A Man Has as Much Right as a Woman to a Good Cry

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A Man Has as Much Right as a Woman to a Good Cry
How a gifted man could cry and use his feelings of shame to create something beautiful.

This story comes from a recent excerpt from The Writer's Almanac published by Garrison Keillor. It's an inspiring story because it reveals how a gifted man used his feelings of shame to create something beautiful.

We often use the story as a metaphor to encourage the men we work with to show their deeper feelings of shame and vulnerability to their lovers, something that's usually much harder for men to do than women.

In 1947, a young man attended a reading that Robert Frost gave at Bowdin College. The man asked Frost which of the poems he had written was his favorite. Frost replied that he liked them all equally. But after the reading, the poet invited the man on stage and told him that his favorite was Stopping by Woods on a Snowy Evening. He explained that one year on December 22, the winter solstice, he realized that he and his wife wouldn't be able to afford Christmas presents for their children. Frost wasn't a very successful farmer but he scrounged up some produce from his farm, hitched up his horse and took a wagon into town to try and sell enough produce to buy some gifts. He couldn't sell a single thing. As evening came and it began to snow, he headed home. On the way, he was overwhelmed with the shame of telling his family about his failure and, as if his horse sensed his mood, it stopped and Frost cried. He told the young man that he "bawled like a baby." Eventually the horse jingled it's bells, Frost collected himself and headed back home to his family.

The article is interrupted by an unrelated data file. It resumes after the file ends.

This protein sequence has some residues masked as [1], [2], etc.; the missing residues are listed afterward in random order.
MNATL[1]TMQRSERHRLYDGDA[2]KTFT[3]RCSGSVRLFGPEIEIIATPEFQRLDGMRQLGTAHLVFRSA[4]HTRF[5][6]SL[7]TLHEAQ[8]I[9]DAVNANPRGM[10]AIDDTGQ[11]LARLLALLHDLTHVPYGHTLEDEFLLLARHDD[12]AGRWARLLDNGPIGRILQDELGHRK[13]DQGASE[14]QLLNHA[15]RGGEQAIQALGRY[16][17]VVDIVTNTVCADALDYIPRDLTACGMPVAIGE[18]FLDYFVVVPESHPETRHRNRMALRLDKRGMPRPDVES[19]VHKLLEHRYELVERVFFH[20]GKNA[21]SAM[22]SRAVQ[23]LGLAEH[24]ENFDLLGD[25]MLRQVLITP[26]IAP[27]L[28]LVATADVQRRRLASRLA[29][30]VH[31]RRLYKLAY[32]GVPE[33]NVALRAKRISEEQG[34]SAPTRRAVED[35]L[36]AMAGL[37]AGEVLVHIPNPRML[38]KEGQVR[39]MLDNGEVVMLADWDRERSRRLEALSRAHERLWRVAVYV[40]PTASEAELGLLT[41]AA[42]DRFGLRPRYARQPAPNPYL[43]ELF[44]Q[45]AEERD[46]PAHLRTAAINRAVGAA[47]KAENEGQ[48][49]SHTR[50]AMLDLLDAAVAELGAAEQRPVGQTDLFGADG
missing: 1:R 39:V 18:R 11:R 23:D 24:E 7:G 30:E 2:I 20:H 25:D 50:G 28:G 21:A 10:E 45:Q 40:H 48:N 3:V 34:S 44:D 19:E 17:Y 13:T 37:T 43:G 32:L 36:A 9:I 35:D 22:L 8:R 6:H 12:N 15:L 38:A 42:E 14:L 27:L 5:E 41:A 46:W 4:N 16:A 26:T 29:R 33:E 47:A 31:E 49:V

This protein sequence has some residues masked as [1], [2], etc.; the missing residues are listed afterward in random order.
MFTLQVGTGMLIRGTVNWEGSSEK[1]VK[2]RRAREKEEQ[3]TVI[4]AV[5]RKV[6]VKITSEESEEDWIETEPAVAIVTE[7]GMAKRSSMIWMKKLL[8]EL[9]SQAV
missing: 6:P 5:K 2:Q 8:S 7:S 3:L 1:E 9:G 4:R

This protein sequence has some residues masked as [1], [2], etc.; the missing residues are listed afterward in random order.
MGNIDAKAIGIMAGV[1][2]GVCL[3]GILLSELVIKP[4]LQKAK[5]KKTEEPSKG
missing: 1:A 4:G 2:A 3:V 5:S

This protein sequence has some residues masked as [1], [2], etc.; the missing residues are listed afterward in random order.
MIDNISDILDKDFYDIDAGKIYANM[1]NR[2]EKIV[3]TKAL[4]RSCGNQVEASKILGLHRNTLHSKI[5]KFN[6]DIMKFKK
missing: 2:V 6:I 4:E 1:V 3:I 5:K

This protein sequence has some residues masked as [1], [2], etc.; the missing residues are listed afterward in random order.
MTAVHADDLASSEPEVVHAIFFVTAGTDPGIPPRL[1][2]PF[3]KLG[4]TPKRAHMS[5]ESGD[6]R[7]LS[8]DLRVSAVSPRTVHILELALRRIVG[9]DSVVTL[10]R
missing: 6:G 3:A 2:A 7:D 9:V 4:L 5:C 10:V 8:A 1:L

Frost's daughter Lesley later agreed that this was the inspiration for his poem and said she remembered the horse whose name was Eunice. She also recalled that her father told her, "A man has as much right as a woman to a good cry now and then. The snow gave me shelter. The horse understood and gave me the time."

Here is Frost's poem:

Whose woods these are I think I know.
His house is in the village though;
He will not see me stopping here
To watch his woods fill up with snow.
My little horse must think it queer
To stop without a farmhouse near
Between the woods and frozen lake
The darkest evening of the year.
He gives his harness bells a shake
To ask if there is some mistake.
The only other sound's the sweep
Of easy wind and downy flake.
The woods are lovely, dark and deep.
But I have promises to keep,
And miles to go before I sleep,
And miles to go before I sleep.

When we tell this story to the couples in our first meeting, it often brings tears to their eyes, the women more than the men.

Andre Moore, Director of Marriage Couples Counseling and Life Coaching in New York City

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